A Herald interview with Congresswoman Carolyn McCarthy


Rep. Carolyn McCarthy, 70, recently announced that she would not seek re-election to a 10th term in November.

Citing her health as one of the main reasons for her departure from politics, McCarthy vowed to stay involved in issues that are near and dear to her heart — gun control, health and education.

The Herald spoke with McCarthy by phone about issues ranging from her time in Washington, D.C., her recent health crisis (she was diagnosed with lung cancer in June), her family, and her plans for the future.

Herald: How is your health now? This must be foremost on your mind.

Carolyn McCarthy: The treatments are over! I finished them in early October and I was ready to go, but the doctor said the bad news is that now, everything is going to hit you — the chemo, the radiation — it’s exhausting. They took great care of me at Sloan-Kettering. Their main concern was that I couldn’t swallow. I had a tube feeder and I lost my voice for a while — my strong, confident nurse/politician voice. We won’t know until March when I go for a CAT scan if it’s still just in the lungs.

H: Were you a smoker?

CM: I am an ex-smoker. I tried to quit several times, but when something would happen, I went back to the cigarette. I’m not big on raising taxes, but on cigarettes … if it can stop young people …

I’d also like to sit down with the House doctor, talk about getting CAT scans for everyone over the age of 60. Early diagnosis is so important.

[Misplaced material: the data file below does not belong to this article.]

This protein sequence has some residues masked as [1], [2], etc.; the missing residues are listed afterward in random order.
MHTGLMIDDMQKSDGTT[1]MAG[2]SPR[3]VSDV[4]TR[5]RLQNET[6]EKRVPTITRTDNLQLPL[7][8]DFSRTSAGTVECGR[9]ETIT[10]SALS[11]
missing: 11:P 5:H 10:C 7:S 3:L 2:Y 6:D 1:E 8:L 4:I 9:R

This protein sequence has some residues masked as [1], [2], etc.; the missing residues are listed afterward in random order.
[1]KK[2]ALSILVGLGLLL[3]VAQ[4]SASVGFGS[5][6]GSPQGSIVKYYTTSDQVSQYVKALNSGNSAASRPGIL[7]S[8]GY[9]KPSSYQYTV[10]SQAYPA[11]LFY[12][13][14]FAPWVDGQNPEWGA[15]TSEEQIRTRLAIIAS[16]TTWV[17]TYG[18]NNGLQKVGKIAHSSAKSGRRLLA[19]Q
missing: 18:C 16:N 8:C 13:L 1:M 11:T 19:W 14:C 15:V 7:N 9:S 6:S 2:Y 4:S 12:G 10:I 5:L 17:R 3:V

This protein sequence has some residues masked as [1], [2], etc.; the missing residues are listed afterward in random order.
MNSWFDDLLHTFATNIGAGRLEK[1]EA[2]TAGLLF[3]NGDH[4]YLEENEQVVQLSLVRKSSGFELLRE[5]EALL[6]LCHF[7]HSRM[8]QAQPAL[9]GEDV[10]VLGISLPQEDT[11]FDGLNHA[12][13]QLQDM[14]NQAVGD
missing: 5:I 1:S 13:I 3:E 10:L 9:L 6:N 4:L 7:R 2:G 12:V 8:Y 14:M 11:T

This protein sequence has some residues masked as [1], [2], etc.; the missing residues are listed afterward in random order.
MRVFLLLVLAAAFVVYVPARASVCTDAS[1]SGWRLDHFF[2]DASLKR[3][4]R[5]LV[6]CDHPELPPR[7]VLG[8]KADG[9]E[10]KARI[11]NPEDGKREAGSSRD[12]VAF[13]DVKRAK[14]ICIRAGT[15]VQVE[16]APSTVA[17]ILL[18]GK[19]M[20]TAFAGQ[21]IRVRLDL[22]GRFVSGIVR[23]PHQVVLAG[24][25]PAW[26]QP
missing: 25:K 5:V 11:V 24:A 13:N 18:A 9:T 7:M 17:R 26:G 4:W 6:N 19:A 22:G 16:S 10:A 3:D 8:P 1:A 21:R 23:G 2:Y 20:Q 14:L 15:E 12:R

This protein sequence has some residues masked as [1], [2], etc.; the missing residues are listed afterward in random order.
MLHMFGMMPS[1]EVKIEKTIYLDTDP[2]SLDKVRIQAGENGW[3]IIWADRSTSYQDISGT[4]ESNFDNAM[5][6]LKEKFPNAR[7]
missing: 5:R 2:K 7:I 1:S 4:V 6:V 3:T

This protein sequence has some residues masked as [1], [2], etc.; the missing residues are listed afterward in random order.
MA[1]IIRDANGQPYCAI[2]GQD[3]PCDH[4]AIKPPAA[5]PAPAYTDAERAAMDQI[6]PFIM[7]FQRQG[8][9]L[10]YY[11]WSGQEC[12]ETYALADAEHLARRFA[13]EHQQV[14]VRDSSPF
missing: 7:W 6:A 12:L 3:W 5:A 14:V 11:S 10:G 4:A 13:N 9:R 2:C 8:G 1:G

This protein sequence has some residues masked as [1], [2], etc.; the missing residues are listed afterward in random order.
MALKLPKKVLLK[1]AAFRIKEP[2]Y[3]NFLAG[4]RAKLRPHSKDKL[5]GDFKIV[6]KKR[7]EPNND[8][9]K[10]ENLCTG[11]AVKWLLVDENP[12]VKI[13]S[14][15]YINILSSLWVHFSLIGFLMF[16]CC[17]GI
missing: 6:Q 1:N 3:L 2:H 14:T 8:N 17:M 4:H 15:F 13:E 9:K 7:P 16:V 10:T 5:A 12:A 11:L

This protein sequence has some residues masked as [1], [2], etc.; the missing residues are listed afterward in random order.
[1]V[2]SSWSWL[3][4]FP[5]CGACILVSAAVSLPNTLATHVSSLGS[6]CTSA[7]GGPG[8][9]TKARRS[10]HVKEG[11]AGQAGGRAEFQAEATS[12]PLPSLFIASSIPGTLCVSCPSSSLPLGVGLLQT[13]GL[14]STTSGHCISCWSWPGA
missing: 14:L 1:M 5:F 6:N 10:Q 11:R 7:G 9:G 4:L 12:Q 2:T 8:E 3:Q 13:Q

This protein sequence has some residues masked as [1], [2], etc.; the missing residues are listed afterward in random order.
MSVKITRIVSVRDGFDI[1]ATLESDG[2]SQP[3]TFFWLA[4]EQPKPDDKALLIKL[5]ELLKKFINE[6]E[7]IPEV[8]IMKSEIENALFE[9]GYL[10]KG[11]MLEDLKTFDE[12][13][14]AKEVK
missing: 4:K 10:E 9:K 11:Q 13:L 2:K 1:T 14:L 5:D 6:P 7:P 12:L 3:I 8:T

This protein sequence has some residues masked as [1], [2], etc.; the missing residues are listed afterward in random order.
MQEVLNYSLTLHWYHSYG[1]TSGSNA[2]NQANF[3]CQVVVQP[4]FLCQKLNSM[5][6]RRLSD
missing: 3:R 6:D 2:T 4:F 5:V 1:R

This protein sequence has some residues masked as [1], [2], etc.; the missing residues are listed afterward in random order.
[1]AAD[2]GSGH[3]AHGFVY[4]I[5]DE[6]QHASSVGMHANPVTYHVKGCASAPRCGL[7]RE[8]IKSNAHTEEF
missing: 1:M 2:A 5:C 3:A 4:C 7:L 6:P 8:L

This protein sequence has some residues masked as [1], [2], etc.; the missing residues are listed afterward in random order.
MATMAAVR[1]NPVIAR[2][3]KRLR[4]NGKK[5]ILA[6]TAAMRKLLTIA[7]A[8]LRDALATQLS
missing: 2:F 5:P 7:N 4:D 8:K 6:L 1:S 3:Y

H: Do you think you’ve accomplished enough in Congress in the last 18 years regarding the gun control issue?

CM: For so many years, I was the only voice out there. When Gabby Gifford got shot, and then Virginia Tech, and then Sandy Hook happened, [it] just tore my heart out. But there were a lot of voices that came out of that. I knew it was important, and I would refer media to the others, those other than myself. It’s time for new people and new faces. But I made a crack in the wall.

H: Would you have done anything differently?

CM: I don’t think I could have been any more aggressive. I fought hard. We need to bring down the debt, and help other countries like Israel, so things won’t escalate … but you have to have a government that functions to be able to do that.

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